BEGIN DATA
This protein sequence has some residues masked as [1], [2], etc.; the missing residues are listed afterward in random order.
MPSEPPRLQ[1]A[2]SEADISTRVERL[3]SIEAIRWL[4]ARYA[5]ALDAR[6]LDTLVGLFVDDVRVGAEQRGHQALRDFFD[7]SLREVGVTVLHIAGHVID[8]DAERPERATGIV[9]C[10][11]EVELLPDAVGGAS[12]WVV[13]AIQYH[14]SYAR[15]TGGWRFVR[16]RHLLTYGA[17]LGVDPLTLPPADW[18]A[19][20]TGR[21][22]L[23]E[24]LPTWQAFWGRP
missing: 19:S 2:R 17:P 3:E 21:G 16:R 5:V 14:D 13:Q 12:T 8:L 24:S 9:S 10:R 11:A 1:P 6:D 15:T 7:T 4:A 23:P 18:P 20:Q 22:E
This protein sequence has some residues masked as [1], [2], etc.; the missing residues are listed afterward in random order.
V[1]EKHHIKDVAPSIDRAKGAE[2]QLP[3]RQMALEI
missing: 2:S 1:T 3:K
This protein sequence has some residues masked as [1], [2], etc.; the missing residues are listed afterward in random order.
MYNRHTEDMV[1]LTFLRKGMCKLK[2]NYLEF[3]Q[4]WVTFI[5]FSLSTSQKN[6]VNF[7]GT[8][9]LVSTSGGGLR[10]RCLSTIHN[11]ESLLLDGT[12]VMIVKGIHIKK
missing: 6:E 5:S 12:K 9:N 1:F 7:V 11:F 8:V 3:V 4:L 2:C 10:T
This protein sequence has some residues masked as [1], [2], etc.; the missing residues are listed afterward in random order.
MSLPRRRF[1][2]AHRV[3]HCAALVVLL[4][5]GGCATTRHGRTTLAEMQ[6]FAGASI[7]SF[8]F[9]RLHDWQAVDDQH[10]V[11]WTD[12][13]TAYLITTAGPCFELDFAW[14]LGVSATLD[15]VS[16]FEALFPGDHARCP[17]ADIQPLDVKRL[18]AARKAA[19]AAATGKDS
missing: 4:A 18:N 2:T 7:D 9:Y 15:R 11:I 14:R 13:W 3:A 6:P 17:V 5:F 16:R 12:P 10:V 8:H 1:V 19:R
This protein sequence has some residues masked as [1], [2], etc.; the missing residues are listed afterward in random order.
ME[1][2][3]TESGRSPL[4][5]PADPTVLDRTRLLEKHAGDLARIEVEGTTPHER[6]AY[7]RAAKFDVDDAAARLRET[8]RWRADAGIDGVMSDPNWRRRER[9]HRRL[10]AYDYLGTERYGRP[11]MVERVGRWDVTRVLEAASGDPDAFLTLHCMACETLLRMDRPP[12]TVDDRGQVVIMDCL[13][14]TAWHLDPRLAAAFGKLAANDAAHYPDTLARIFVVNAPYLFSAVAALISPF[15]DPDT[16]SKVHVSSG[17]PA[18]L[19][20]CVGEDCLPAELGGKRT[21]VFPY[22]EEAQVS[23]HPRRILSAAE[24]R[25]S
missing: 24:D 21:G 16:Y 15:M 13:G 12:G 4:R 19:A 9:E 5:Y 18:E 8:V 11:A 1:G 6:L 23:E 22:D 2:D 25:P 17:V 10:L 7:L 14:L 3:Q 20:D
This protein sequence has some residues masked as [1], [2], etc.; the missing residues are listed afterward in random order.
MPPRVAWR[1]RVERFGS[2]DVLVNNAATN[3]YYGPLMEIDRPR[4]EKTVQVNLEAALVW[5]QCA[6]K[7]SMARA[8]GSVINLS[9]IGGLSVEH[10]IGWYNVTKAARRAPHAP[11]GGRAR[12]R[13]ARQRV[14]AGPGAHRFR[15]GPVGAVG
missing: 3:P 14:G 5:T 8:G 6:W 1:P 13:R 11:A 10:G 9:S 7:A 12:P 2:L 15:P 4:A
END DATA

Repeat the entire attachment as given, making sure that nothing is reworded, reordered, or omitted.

This protein sequence has some residues masked as [1], [2], etc.; the missing residues are listed afterward in random order.
MPSEPPRLQ[1]A[2]SEADISTRVERL[3]SIEAIRWL[4]ARYA[5]ALDAR[6]LDTLVGLFVDDVRVGAEQRGHQALRDFFD[7]SLREVGVTVLHIAGHVID[8]DAERPERATGIV[9]C[10][11]EVELLPDAVGGAS[12]WVV[13]AIQYH[14]SYAR[15]TGGWRFVR[16]RHLLTYGA[17]LGVDPLTLPPADW[18]A[19][20]TGR[21][22]L[23]E[24]LPTWQAFWGRP
missing: 19:S 2:R 17:P 3:E 21:G 16:R 5:V 14:D 13:Q 12:T 8:L 24:S 9:S 10:R 11:A 1:P 6:D 15:T 7:T 4:A 23:P 18:P 20:Q 22:E
This protein sequence has some residues masked as [1], [2], etc.; the missing residues are listed afterward in random order.
V[1]EKHHIKDVAPSIDRAKGAE[2]QLP[3]RQMALEI
missing: 2:S 1:T 3:K
This protein sequence has some residues masked as [1], [2], etc.; the missing residues are listed afterward in random order.
MYNRHTEDMV[1]LTFLRKGMCKLK[2]NYLEF[3]Q[4]WVTFI[5]FSLSTSQKN[6]VNF[7]GT[8][9]LVSTSGGGLR[10]RCLSTIHN[11]ESLLLDGT[12]VMIVKGIHIKK
missing: 6:E 5:S 12:K 9:N 1:F 7:V 11:F 8:V 3:V 4:L 2:C 10:T
This protein sequence has some residues masked as [1], [2], etc.; the missing residues are listed afterward in random order.
MSLPRRRF[1][2]AHRV[3]HCAALVVLL[4][5]GGCATTRHGRTTLAEMQ[6]FAGASI[7]SF[8]F[9]RLHDWQAVDDQH[10]V[11]WTD[12][13]TAYLITTAGPCFELDFAW[14]LGVSATLD[15]VS[16]FEALFPGDHARCP[17]ADIQPLDVKRL[18]AARKAA[19]AAATGKDS
missing: 4:A 18:N 2:T 7:D 9:Y 15:R 11:I 14:R 13:W 3:A 6:P 17:V 5:F 16:R 12:P 10:V 8:H 1:V 19:R
This protein sequence has some residues masked as [1], [2], etc.; the missing residues are listed afterward in random order.
ME[1][2][3]TESGRSPL[4][5]PADPTVLDRTRLLEKHAGDLARIEVEGTTPHER[6]AY[7]RAAKFDVDDAAARLRET[8]RWRADAGIDGVMSDPNWRRRER[9]HRRL[10]AYDYLGTERYGRP[11]MVERVGRWDVTRVLEAASGDPDAFLTLHCMACETLLRMDRPP[12]TVDDRGQVVIMDCL[13][14]TAWHLDPRLAAAFGKLAANDAAHYPDTLARIFVVNAPYLFSAVAALISPF[15]DPDT[16]SKVHVSSG[17]PA[18]L[19][20]CVGEDCLPAELGGKRT[21]VFPY[22]EEAQVS[23]HPRRILSAAE[24]R[25]S
missing: 24:D 21:G 16:Y 15:M 13:G 12:G 4:R 19:A 9:E 5:Y 18:E 8:V 11:A 1:G 6:L 23:E 22:D 2:D 25:P 17:V 10:L 7:L 14:L 3:Q 20:D
This protein sequence has some residues masked as [1], [2], etc.; the missing residues are listed afterward in random order.
MPPRVAWR[1]RVERFGS[2]DVLVNNAATN[3]YYGPLMEIDRPR[4]EKTVQVNLEAALVW[5]QCA[6]K[7]SMARA[8]GSVINLS[9]IGGLSVEH[10]IGWYNVTKAARRAPHAP[11]GGRAR[12]R[13]ARQRV[14]AGPGAHRFR[15]GPVGAVG
missing: 3:P 14:G 5:T 8:G 6:W 1:P 13:R 11:A 10:G 9:S 7:A 12:P 2:L 15:P 4:A